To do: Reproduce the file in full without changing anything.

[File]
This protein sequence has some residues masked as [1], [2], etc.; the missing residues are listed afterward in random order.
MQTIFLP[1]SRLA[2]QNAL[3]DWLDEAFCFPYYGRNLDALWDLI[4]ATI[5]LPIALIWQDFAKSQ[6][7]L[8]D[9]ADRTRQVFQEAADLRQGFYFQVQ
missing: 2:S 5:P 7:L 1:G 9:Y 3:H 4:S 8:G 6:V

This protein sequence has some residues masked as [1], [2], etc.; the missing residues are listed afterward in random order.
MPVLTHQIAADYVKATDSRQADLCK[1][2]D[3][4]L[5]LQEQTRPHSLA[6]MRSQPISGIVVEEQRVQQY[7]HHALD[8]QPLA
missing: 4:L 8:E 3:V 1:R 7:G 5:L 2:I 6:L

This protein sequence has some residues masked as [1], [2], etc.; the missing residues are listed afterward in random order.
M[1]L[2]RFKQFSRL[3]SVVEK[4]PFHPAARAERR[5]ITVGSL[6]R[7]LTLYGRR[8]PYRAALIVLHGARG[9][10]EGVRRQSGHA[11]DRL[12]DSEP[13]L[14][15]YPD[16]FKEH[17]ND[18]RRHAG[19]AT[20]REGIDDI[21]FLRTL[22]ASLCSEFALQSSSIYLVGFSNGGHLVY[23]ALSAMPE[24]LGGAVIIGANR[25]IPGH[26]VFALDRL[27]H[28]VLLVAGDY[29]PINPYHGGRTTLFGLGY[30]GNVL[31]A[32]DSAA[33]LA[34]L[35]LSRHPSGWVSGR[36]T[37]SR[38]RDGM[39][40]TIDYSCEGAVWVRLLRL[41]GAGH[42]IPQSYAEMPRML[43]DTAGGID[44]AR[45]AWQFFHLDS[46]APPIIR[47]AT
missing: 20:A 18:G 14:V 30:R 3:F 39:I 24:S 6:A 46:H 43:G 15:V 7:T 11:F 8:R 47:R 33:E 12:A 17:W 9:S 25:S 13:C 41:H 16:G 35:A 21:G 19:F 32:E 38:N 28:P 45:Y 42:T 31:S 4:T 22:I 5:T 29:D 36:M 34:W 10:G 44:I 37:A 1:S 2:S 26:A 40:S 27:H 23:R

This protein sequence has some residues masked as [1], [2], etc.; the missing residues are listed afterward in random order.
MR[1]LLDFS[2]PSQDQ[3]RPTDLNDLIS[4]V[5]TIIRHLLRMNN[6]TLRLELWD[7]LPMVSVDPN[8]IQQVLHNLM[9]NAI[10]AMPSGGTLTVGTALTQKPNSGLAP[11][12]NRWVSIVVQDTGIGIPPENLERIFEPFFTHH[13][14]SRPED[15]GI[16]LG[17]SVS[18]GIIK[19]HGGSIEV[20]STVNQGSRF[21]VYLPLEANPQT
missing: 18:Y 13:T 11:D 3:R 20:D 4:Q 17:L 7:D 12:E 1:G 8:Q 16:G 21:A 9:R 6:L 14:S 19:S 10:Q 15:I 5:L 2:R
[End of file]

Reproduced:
This protein sequence has some residues masked as [1], [2], etc.; the missing residues are listed afterward in random order.
MQTIFLP[1]SRLA[2]QNAL[3]DWLDEAFCFPYYGRNLDALWDLI[4]ATI[5]LPIALIWQDFAKSQ[6][7]L[8]D[9]ADRTRQVFQEAADLRQGFYFQVQ
missing: 2:S 5:P 7:L 1:G 9:Y 3:H 4:S 8:G 6:V

This protein sequence has some residues masked as [1], [2], etc.; the missing residues are listed afterward in random order.
MPVLTHQIAADYVKATDSRQADLCK[1][2]D[3][4]L[5]LQEQTRPHSLA[6]MRSQPISGIVVEEQRVQQY[7]HHALD[8]QPLA
missing: 4:L 8:E 3:V 1:R 7:G 5:L 2:I 6:L

This protein sequence has some residues masked as [1], [2], etc.; the missing residues are listed afterward in random order.
M[1]L[2]RFKQFSRL[3]SVVEK[4]PFHPAARAERR[5]ITVGSL[6]R[7]LTLYGRR[8]PYRAALIVLHGARG[9][10]EGVRRQSGHA[11]DRL[12]DSEP[13]L[14][15]YPD[16]FKEH[17]ND[18]RRHAG[19]AT[20]REGIDDI[21]FLRTL[22]ASLCSEFALQSSSIYLVGFSNGGHLVY[23]ALSAMPE[24]LGGAVIIGANR[25]IPGH[26]VFALDRL[27]H[28]VLLVAGDY[29]PINPYHGGRTTLFGLGY[30]GNVL[31]A[32]DSAA[33]LA[34]L[35]LSRHPSGWVSGR[36]T[37]SR[38]RDGM[39][40]TIDYSCEGAVWVRLLRL[41]GAGH[42]IPQSYAEMPRML[43]DTAGGID[44]AR[45]AWQFFHLDS[46]APPIIR[47]AT
missing: 20:A 18:G 14:V 30:R 3:F 39:I 24:S 6:A 46:H 43:G 15:V 7:T 11:F 8:R 47:R 33:E 12:A 17:W 9:S 25:S 13:C 41:H 16:G 35:A 21:G 19:F 32:E 38:N 28:P 45:Y 42:T 31:S 4:T 22:I 5:T 29:D 36:M 34:W 10:G 44:I 37:A 1:S 2:S 26:A 40:S 27:H 23:R

This protein sequence has some residues masked as [1], [2], etc.; the missing residues are listed afterward in random order.
MR[1]LLDFS[2]PSQDQ[3]RPTDLNDLIS[4]V[5]TIIRHLLRMNN[6]TLRLELWD[7]LPMVSVDPN[8]IQQVLHNLM[9]NAI[10]AMPSGGTLTVGTALTQKPNSGLAP[11][12]NRWVSIVVQDTGIGIPPENLERIFEPFFTHH[13][14]SRPED[15]GI[16]LG[17]SVS[18]GIIK[19]HGGSIEV[20]STVNQGSRF[21]VYLPLEANPQT
missing: 18:Y 13:T 11:D 3:R 20:D 4:Q 17:L 7:D 12:E 1:G 8:Q 16:G 21:A 9:R 6:L 14:S 19:S 10:Q 15:I 5:L 2:R